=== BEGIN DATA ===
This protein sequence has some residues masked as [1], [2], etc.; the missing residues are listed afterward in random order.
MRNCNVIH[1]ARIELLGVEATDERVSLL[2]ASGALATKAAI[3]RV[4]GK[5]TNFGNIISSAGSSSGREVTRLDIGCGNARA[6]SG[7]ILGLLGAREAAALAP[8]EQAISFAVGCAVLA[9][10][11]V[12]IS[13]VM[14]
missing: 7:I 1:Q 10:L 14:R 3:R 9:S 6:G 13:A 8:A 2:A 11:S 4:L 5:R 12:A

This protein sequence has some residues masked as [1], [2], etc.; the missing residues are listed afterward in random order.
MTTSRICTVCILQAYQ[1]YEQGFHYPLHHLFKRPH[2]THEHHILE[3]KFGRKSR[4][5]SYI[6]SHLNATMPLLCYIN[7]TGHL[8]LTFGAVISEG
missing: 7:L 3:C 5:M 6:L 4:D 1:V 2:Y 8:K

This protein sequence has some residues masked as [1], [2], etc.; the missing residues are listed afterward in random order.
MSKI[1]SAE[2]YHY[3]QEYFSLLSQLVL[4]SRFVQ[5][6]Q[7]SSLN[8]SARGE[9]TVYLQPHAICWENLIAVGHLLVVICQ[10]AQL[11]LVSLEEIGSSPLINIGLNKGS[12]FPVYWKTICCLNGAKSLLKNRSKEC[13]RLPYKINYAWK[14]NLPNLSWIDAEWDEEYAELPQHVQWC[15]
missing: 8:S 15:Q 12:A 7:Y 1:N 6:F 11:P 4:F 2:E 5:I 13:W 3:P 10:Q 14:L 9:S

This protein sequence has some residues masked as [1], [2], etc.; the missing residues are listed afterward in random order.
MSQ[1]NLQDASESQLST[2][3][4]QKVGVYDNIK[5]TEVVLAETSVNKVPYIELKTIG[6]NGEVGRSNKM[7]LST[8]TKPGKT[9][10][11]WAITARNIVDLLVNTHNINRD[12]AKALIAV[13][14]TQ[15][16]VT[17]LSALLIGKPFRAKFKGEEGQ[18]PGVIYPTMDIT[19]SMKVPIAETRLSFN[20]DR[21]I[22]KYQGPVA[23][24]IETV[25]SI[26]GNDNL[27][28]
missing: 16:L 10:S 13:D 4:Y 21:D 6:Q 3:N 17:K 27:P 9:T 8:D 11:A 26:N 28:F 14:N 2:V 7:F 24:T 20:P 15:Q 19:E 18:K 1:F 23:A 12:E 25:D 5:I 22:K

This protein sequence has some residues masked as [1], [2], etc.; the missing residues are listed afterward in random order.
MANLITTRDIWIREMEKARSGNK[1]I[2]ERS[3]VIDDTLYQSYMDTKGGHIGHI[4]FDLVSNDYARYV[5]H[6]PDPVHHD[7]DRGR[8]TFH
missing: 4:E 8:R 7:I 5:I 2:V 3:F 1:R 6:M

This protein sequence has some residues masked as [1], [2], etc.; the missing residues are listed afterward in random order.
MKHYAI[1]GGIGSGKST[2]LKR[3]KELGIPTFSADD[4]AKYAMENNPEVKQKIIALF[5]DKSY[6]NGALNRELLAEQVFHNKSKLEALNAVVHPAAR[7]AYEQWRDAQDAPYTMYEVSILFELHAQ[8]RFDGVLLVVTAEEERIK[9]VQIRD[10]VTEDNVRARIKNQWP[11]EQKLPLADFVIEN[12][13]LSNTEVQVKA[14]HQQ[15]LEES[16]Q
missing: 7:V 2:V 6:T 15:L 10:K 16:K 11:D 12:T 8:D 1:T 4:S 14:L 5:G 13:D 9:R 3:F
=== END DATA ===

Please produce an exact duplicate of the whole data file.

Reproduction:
This protein sequence has some residues masked as [1], [2], etc.; the missing residues are listed afterward in random order.
MRNCNVIH[1]ARIELLGVEATDERVSLL[2]ASGALATKAAI[3]RV[4]GK[5]TNFGNIISSAGSSSGREVTRLDIGCGNARA[6]SG[7]ILGLLGAREAAALAP[8]EQAISFAVGCAVLA[9][10][11]V[12]IS[13]VM[14]
missing: 7:I 1:Q 10:L 14:R 3:R 9:S 6:G 13:A 8:A 2:A 11:S 4:L 5:R 12:A

This protein sequence has some residues masked as [1], [2], etc.; the missing residues are listed afterward in random order.
MTTSRICTVCILQAYQ[1]YEQGFHYPLHHLFKRPH[2]THEHHILE[3]KFGRKSR[4][5]SYI[6]SHLNATMPLLCYIN[7]TGHL[8]LTFGAVISEG
missing: 7:L 3:C 5:M 6:L 4:D 1:V 2:Y 8:K

This protein sequence has some residues masked as [1], [2], etc.; the missing residues are listed afterward in random order.
MSKI[1]SAE[2]YHY[3]QEYFSLLSQLVL[4]SRFVQ[5][6]Q[7]SSLN[8]SARGE[9]TVYLQPHAICWENLIAVGHLLVVICQ[10]AQL[11]LVSLEEIGSSPLINIGLNKGS[12]FPVYWKTICCLNGAKSLLKNRSKEC[13]RLPYKINYAWK[14]NLPNLSWIDAEWDEEYAELPQHVQWC[15]
missing: 8:S 15:Q 12:A 7:Y 1:N 6:F 11:P 4:F 2:E 5:I 13:W 3:P 10:Q 14:L 9:S

This protein sequence has some residues masked as [1], [2], etc.; the missing residues are listed afterward in random order.
MSQ[1]NLQDASESQLST[2][3][4]QKVGVYDNIK[5]TEVVLAETSVNKVPYIELKTIG[6]NGEVGRSNKM[7]LST[8]TKPGKT[9][10][11]WAITARNIVDLLVNTHNINRD[12]AKALIAV[13][14]TQ[15][16]VT[17]LSALLIGKPFRAKFKGEEGQ[18]PGVIYPTMDIT[19]SMKVPIAETRLSFN[20]DR[21]I[22]KYQGPVA[23][24]IETV[25]SI[26]GNDNL[27][28]
missing: 16:L 10:S 13:D 4:Y 21:D 6:Q 3:N 17:K 27:P 9:T 8:D 11:A 26:N 28:F 14:N 2:V 7:F 24:T 20:P 15:Q 19:E 18:K 1:F 23:A 12:E 25:D 5:I 22:K

This protein sequence has some residues masked as [1], [2], etc.; the missing residues are listed afterward in random order.
MANLITTRDIWIREMEKARSGNK[1]I[2]ERS[3]VIDDTLYQSYMDTKGGHIGHI[4]FDLVSNDYARYV[5]H[6]PDPVHHD[7]DRGR[8]TFH
missing: 4:E 8:R 7:I 5:I 2:V 3:F 1:R 6:M

This protein sequence has some residues masked as [1], [2], etc.; the missing residues are listed afterward in random order.
MKHYAI[1]GGIGSGKST[2]LKR[3]KELGIPTFSADD[4]AKYAMENNPEVKQKIIALF[5]DKSY[6]NGALNRELLAEQVFHNKSKLEALNAVVHPAAR[7]AYEQWRDAQDAPYTMYEVSILFELHAQ[8]RFDGVLLVVTAEEERIK[9]VQIRD[10]VTEDNVRARIKNQWP[11]EQKLPLADFVIEN[12][13]LSNTEVQVKA[14]HQQ[15]LEES[16]Q
missing: 7:V 2:V 6:T 15:L 10:K 16:K 11:D 12:T 8:D 1:T 4:S 14:L 5:G 13:D 9:R 3:F